Saleh Miri

Muscat Daily - - NATION -

Saleh Miri is an ar­chi­tect who came to Oman in the early 1980s. You can con­tact him at [email protected]­me­dia.co.om

Free­dom: What a nice and beau­ti­ful idea. It means, ‘the power or right to act, speak, or think as one wants’.

In 539 BC, the armies of Cyrus the Great, the first king of an­cient Per­sia, con­quered the city of Baby­lon. But it was his next ac­tions that marked a ma­jor ad­vance for Man. He freed the slaves, de­clared that all peo­ple had the right to choose their own re­li­gion, and es­tab­lished racial equal­ity. These and other de­crees were recorded on a baked-clay cylin­der in the Akka­dian lan­guage with cu­nei­form script.

Known today as the Cyrus Cylin­der, this an­cient record has now been recog­nised as the world’s first char­ter of hu­man rights.

Three thou­sand years later, peo­ple fought in many coun­tries, lost lives, were im­pris­oned, be­fore we re­ob­tained that right, which in most coun­tries is part of the con­sti­tu­tion. Many coun­tries how­ever still do not al­low free­dom of speech.

Let us look at what we do with this right. One looks at France, where this right is al­lowed for its cit­i­zens, and see the chaos it has pro­duced with strikes every­where. Other coun­tries are vot­ing to ex­press their de­sire to leave the Euro­pean Union, such as the Brexit ini­tia­tive and we wit­ness the demon­stra­tions which come as a re­sult of this de­ci­sion.

Where free­dom is al­lowed, the nec­es­sary or­der should also be re­spected. In Rus­sia, or China, the right for free­dom has other mean­ings than in Ger­many or Italy. But where is the coun­try where this right is cor­rectly im­ple­mented? In the States there are two par­ties, and you can­not think out­side these par­ties. If you do not be­long to any of these par­ties, you stand no chance of progress in your life. In­dia, was till re­cently a coun­try where such rights were rel­a­tively re­spected, but with the new laws put in place for nat­u­ral­i­sa­tion wit­nesses the same chaos.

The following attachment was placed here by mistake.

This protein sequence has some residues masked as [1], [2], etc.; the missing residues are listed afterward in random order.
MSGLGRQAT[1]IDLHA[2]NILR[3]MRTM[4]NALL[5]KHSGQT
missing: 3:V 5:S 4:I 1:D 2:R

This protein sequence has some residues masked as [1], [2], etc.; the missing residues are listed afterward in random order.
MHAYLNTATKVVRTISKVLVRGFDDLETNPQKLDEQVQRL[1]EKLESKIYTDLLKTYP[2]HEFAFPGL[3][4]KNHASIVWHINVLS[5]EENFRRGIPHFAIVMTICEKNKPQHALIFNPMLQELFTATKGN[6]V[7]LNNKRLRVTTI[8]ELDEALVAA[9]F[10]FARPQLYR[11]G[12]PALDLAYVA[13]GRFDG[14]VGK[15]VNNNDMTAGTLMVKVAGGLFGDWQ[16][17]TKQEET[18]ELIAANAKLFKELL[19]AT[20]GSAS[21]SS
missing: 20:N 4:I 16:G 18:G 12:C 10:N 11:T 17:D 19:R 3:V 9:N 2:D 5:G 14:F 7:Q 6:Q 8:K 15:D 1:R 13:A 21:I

Le­banon, be­cause of its pop­u­la­tion some 50 years ago, had to have a Chris­tian pres­i­dent, a Sunni prime min­is­ter, and a Shia as head of par­lia­ment. But the pop­u­la­tion pro­por­tion has dra­mat­i­cally changed and yet peo­ple are not al­lowed to crit­i­cise the sys­tem.

In Iran, de­ci­sions made by gov­ern­ment to in­crease the fuel prices by 100 per cent have re­sulted in demon­stra­tions with huge num­ber of deaths and im­pris­oned peo­ple. But now peo­ple are start­ing to openly talk, be­cause they be­lieve that they have noth­ing to lose any­more.

The right to think, to act, to say things freely needs to be ac­com­pa­nied by a dis­ci­pline to re­spect oth­ers. Very few con­sti­tu­tions men­tion the need to re­spect other peo­ple’s free­dom. The def­i­ni­tion should be revised and men­tion that this right can only ex­ist if we wish the same for all. Peo­ple in jail long for free­dom. Peo­ple liv­ing un­der an op­pres­sive gov­ern­ment also long for free­dom. In the United States, peo­ple the­o­ret­i­cally have ‘free­dom of speech’: The right to say what­ever they’re moved to say. You’ll no­tice the word free in free­dom. Free comes from the Ger­man ‘frei’, mean­ing, ‘to love’. The word friend shares this ori­gin. You can think of free­dom as the con­di­tion in which you have the choice to love any friend you wish.

‘Free­dom is noth­ing but a chance to be bet­ter,’ said Al­bert Ca­mus, a French author, jour­nal­ist and philoso­pher.

Swe­den, Canada, Hol­land are known as the coun­tries which fully re­spect hu­man free­dom and rights. It seems that New Zealand and Aus­tralia are also fol­low­ing them.

Un­less we re-think to­tally the laws which guide us world­wide and we cre­ate real bod­ies, to­tally in­de­pen­dent of po­lit­i­cal pow­ers and which rep­re­sent the peo­ple and con­trol that gov­ern­ment abide by the rules, the fu­ture will be chaotic.

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